Public turns out for first hearing on Makah Nation's whale hunt

A gray whale in Neah Bay in Washington. Photo from Makah Nation

NOAA Fisheries, an agency within the Department of Commerce, held the first public hearing on the whale hunt for the Makah Nation of Washington.

According to news reports, the hearing in Seattle drew people from both sides of the argument. Environmental groups claim the hunt harms the whales while supporters of the tribe noted that the right to hunt is guaranteed by the 1855 Treaty of Neah Bay.

Tribal representatives did not attend the hearing, according to news reports. They are expected to attend the one in Port Angeles tomorrow night.

The tribe stopped hunting in the 1920s due to international exploitation that threatened the survival of the gray whale. After the whale was removed from the endangered species list, the tribe concluded a successful hunt in May 1999.

Lawsuits from environmental groups, however, resulted in a series of rulings from the 9th Circuit Court of Appeals that said that the hunt must comply with the Marine Mammal Protection Act. The latest environmental impact statement details how that would happen.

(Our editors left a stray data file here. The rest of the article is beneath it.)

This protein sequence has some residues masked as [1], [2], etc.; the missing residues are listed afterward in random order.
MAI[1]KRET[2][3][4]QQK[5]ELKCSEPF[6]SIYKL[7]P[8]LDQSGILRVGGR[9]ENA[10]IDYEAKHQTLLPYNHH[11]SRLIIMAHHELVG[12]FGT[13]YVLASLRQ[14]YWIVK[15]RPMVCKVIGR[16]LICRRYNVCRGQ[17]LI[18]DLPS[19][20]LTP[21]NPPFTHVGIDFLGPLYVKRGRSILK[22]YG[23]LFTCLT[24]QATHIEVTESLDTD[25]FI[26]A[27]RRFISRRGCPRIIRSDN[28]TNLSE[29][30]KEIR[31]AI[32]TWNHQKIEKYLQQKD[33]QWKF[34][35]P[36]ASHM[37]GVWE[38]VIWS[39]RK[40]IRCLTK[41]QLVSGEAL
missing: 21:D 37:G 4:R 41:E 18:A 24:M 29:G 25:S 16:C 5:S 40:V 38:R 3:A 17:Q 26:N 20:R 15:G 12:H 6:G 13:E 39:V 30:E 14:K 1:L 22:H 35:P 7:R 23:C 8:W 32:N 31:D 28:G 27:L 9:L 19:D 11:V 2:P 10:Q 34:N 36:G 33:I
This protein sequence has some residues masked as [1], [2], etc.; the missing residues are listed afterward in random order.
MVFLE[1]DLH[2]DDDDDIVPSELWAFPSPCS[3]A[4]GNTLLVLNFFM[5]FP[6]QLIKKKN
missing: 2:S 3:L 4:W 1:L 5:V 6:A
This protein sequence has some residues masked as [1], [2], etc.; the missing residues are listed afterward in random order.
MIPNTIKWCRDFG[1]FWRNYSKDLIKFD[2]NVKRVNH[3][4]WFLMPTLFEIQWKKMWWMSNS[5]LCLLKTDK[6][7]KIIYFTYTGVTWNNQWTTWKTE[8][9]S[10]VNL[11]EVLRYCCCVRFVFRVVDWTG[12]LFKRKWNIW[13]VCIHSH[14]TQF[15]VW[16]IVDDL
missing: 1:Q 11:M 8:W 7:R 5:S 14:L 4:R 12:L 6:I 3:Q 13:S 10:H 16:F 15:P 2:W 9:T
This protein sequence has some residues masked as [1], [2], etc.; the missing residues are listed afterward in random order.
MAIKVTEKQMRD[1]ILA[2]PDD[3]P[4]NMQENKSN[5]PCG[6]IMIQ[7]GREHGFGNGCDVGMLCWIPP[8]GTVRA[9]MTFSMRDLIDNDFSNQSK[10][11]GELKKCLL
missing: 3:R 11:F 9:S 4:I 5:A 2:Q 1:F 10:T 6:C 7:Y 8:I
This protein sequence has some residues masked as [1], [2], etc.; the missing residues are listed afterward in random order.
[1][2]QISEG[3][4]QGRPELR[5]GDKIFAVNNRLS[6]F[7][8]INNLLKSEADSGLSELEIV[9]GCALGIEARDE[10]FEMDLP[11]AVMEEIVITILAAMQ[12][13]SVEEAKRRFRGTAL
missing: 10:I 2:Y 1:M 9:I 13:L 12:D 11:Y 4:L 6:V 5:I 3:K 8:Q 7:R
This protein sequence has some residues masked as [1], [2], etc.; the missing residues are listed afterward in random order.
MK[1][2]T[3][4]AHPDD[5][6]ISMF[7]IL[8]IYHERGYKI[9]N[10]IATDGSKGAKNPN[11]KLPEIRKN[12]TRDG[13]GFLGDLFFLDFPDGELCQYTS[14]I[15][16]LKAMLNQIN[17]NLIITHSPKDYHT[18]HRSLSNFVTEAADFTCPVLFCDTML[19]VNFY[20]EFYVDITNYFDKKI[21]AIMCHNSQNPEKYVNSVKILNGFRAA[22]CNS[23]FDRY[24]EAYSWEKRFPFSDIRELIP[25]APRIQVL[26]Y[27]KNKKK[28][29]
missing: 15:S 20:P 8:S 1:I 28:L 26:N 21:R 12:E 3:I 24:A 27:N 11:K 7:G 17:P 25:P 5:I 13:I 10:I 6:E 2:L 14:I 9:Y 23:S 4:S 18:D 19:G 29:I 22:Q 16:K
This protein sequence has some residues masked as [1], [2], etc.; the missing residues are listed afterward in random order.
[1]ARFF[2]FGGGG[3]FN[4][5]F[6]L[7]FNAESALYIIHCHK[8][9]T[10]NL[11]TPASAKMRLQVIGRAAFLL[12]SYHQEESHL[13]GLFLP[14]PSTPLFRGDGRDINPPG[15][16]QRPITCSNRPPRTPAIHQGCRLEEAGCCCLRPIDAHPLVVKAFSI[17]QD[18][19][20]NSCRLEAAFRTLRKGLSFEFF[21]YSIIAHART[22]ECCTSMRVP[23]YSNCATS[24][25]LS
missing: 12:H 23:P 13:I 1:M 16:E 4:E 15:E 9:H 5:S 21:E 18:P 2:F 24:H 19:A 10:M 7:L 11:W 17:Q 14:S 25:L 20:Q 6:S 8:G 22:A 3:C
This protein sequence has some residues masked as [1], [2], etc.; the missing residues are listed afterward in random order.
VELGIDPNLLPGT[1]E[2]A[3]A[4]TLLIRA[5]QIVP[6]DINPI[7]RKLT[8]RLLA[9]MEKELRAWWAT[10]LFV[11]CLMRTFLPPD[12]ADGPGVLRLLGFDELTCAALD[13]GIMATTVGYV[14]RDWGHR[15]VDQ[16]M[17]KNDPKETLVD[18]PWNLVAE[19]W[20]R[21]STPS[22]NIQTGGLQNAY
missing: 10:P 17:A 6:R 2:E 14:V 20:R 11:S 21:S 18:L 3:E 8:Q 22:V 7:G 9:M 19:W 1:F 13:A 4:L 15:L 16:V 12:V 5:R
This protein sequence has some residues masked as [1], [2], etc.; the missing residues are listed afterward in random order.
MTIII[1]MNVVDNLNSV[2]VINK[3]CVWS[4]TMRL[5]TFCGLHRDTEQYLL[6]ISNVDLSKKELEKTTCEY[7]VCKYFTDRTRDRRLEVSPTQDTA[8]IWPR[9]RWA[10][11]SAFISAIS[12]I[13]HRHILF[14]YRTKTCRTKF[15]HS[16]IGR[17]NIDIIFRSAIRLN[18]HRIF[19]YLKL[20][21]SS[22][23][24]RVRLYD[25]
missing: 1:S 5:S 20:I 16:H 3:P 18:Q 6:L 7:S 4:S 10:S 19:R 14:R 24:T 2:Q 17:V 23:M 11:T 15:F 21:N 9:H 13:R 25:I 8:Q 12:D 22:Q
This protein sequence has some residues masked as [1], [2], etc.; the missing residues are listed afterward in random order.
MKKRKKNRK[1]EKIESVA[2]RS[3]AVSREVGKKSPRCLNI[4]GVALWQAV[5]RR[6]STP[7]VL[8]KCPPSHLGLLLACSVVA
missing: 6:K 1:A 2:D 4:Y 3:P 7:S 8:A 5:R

Written comments can be submitted until June 11.

Get the Story:
Public comment sought for Makah whale hunt waiver (KING 5 News 4/27)
Debate rages over whether to resume whale hunting off Washington coast (KIRO 4/27)
Tribe's request to hunt whales under public scrutiny in Seattle (My Northwest 4/27)
Local tribe's planned whale hunt draws criticism, support (KOMO 4/27)

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